In its letter, the PCIFAP wrote, "The Pew Commission was under the impression that the recently formed Farm, Ranch, and Rural Communities Advisory Committee was going to be investigating issues such air pollution from agriculture and then make recommendations to the EPA about how to approach these important issues that directly affect public health. . . Given the opposition that the publication of this rule has generated, it seems there should have been, and should be, consultation with stakeholders and the Advisory Committee before decisions like this are made. A preemptive proposed rule on exempting large animal feeding operations from reporting ammonia or hydrogen sulfide releases without consulting your own advisory commission questions EPA’s commitment to making that advisory commission more than 'window dressing'."

On Feb 20, 2008, the EPA Administrator announced the appointment of 30 citizens to serve on a newly-formed Farm, Ranch, and Rural Communities Advisory Committee (FRRCC) [See WIMS 2/20/08]. EPA said it EPA would ask the committee to focus on three issues: (1) How EPA's policies and regulations on climate change and renewable energy will affect the agriculture community. (2) An environmental strategy for managing waste from livestock operations that considers regulatory and voluntary approaches, and provides tools for producers to attain superior environmental performance. (3) Development of a constructive approach to advancing sustainable agriculture, protecting the environment, and addressing communication between environmental and agricultural interests. The first meeting of the committee is scheduled for March 13 and 14, 2008 at The Madison Hotel in Washington, DC.

The Pew Commission was convened in 2005 to study the impacts of dramatic changes in animal agriculture in America over the past 40 years. It is funded by a grant from The Pew Charitable Trusts to Johns Hopkins Bloomberg School of Public Health. The decline of the family farm and the concentration of the industry into a relative few large corporations has meant greater efficiency and lowered costs for producers. But this shift has also brought environmental, public health, and socioeconomic problems, such as the threats posed by poorly managed farm waste.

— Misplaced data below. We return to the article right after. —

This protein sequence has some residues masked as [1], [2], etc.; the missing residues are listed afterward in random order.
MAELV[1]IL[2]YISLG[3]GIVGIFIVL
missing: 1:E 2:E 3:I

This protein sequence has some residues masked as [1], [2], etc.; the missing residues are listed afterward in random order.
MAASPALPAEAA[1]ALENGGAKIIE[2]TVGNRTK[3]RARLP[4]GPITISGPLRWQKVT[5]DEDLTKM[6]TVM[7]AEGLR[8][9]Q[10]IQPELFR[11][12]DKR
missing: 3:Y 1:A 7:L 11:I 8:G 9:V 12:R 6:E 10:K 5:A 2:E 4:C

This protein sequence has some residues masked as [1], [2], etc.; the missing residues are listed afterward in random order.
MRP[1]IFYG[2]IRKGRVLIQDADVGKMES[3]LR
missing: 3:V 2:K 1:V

PCIFAP has scheduled an April 29, 2008, release of a set of recommendations to address the risks and challenges of managing IFAP facilities. The PCIFAP’s two-year study encompassed site visits to production facilities across the country, consultation with industry stakeholders, public health, medical, and agriculture experts, public meetings, and peer-reviewed technical reports.

On December 28, 2007, EPA proposed a CERCLA/EPCRA Administrative Reporting Exemption for Air Releases of Hazardous Substances From Animal Waste in the Federal Register [72 FR 73700-73708]. Specifically, the proposed administrative reporting exemption applies to releases of hazardous substances to the air where the source of those hazardous substances is animal waste at farms. EPA said, "This administrative reporting exemption is protective of human health and the environment and consistent with the Agency's goal to reduce reporting burden where there would likely be no Federal, state or local emergency response to such release reports. Eliminating such reporting will allow emergency response officials to better focus on releases where the Agency is more likely to take a response action." The comment deadline on the EPA proposed rule is March 27, 2008.

Access a release and the letter from the PCIFAP (click here). Access the PCIFAP website for extensive information (click here). Access the docket for the EPA rulemaking which includes the proposed rule, background information, comments received to date, and commenting instructions (click here). Access the FRRCC website for additional information (click here). Access the WIMS-EcoBizPort CAFO links for additional information (click here). [*Air, *Agriculture]